Fishing takes place most of the year at J Percy Priest Lake: Fishermen know this as ‘bass country’: large mouth bass, striped bass, white bass, small mouth bass and Cherokee bass are all caught, along with catfish, sunfish, bluegill and the occasional trout. Tennessee Wildlife Resources Agency maintains fishery stocks and oversees the 20 fish attractor locations that have been added to the lake. A Tennessee fishing license is required. Professional fishing guides can be hired to guide the unfamiliar angler to the best fishing spots. Tournament fishing occurs here on a regular basis. Although most think a boat is necessary, shoreline fishing has been provided for at J. Percy Priest Overlook, Vivrette Creek, Cook Recreation Area and Stewart Creek. Some of these shore fishing locations are in close proximity to campgrounds, guaranteeing to round out an enjoyable experience of ‘roughing it’ with the kids.

Camping locations at J Percy Priest Lake vary from full-service RV sites with all amenities to isolated primitive camping on designated islands in the reservoir. Reservations are a good idea on summer weekends, particularly holidays as the campsites soon fill up. Some price discounts are available to Access and America the Beautiful Senior Pass holders. A series of walking trails is maintained around the lake by the Corps for the enjoyment of nature-loving visitors: The Three Hickories Nature Trail winds 1.6 miles through the woods in Cook Recreation Area. The paved Anderson Road Fitness Trail meanders for over a mile through a cedar glade and along the lake. Poole Knob Archery Trail scatters archery targets along a third of a mile trail. Other targets are provided as is a small shelter. And for equestrians, the Twin Forks Horse Trail accommodates both horseback riders and hikers along a 18-mile trail along the shore between Nices Mill Recreation Area and Walter Hill Dam. Riders usually access the trail at East Fork Recreation Area. All of the above are maintained by the USACE.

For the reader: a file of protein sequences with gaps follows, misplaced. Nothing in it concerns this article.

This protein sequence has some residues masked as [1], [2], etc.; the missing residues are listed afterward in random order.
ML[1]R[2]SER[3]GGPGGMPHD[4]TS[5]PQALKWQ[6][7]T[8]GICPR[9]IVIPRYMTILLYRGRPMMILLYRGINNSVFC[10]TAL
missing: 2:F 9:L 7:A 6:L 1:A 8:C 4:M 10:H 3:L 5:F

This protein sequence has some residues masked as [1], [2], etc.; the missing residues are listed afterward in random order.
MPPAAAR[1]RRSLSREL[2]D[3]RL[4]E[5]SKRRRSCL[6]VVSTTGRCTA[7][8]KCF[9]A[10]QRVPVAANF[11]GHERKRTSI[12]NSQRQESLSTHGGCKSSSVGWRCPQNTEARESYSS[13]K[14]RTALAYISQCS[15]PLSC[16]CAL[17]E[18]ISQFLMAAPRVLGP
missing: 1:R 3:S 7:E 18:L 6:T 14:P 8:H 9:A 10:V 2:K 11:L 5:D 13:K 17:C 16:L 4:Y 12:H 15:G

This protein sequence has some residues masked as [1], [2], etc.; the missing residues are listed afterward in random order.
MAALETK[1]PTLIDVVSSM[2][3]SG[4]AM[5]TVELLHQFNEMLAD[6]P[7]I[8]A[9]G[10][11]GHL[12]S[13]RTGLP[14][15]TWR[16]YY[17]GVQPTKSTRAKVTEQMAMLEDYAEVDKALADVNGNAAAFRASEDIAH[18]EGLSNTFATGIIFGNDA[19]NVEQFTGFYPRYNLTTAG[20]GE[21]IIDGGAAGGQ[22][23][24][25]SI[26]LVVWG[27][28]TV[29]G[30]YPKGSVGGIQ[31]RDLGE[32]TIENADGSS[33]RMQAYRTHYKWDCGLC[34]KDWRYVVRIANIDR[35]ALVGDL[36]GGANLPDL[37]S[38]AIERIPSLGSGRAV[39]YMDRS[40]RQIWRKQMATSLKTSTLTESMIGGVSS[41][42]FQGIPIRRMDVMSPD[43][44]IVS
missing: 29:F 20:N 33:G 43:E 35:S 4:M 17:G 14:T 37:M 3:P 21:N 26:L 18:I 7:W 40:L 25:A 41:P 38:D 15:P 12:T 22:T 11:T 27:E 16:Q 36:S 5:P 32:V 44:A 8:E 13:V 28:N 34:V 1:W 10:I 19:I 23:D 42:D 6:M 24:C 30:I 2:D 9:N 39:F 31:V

Long Hunter State Park offers a number of trails near Couchville Lake, a small lake near J Percy Priest Lake. Lake Trail is a barrier-free hard surface trail with self-guiding nature signage. Inland Trail, Nature Loop Trail and Point Trail are all popular short walks. Four-mile Bryant Grove Trail links Couchville to Bryant Grove. Other trails in the state park include Deer Trail, Day Loop Trail and Volunteer trail. Mountain bikers have miles of designated trails to ride at Hamilton Creek Recreation Area. Metro Nashville Parks and Recreation manages the area which also includes Pinnacle Trail. Also operated by Metro Nashville Parks and Recreation, the Stones River Greenway begins near J Percy Priest Dam and follows the river downstream for about three miles before linking with other trails leading to downtown Nashville. This paved trail provides access to the Stones River and is of only moderate difficulty.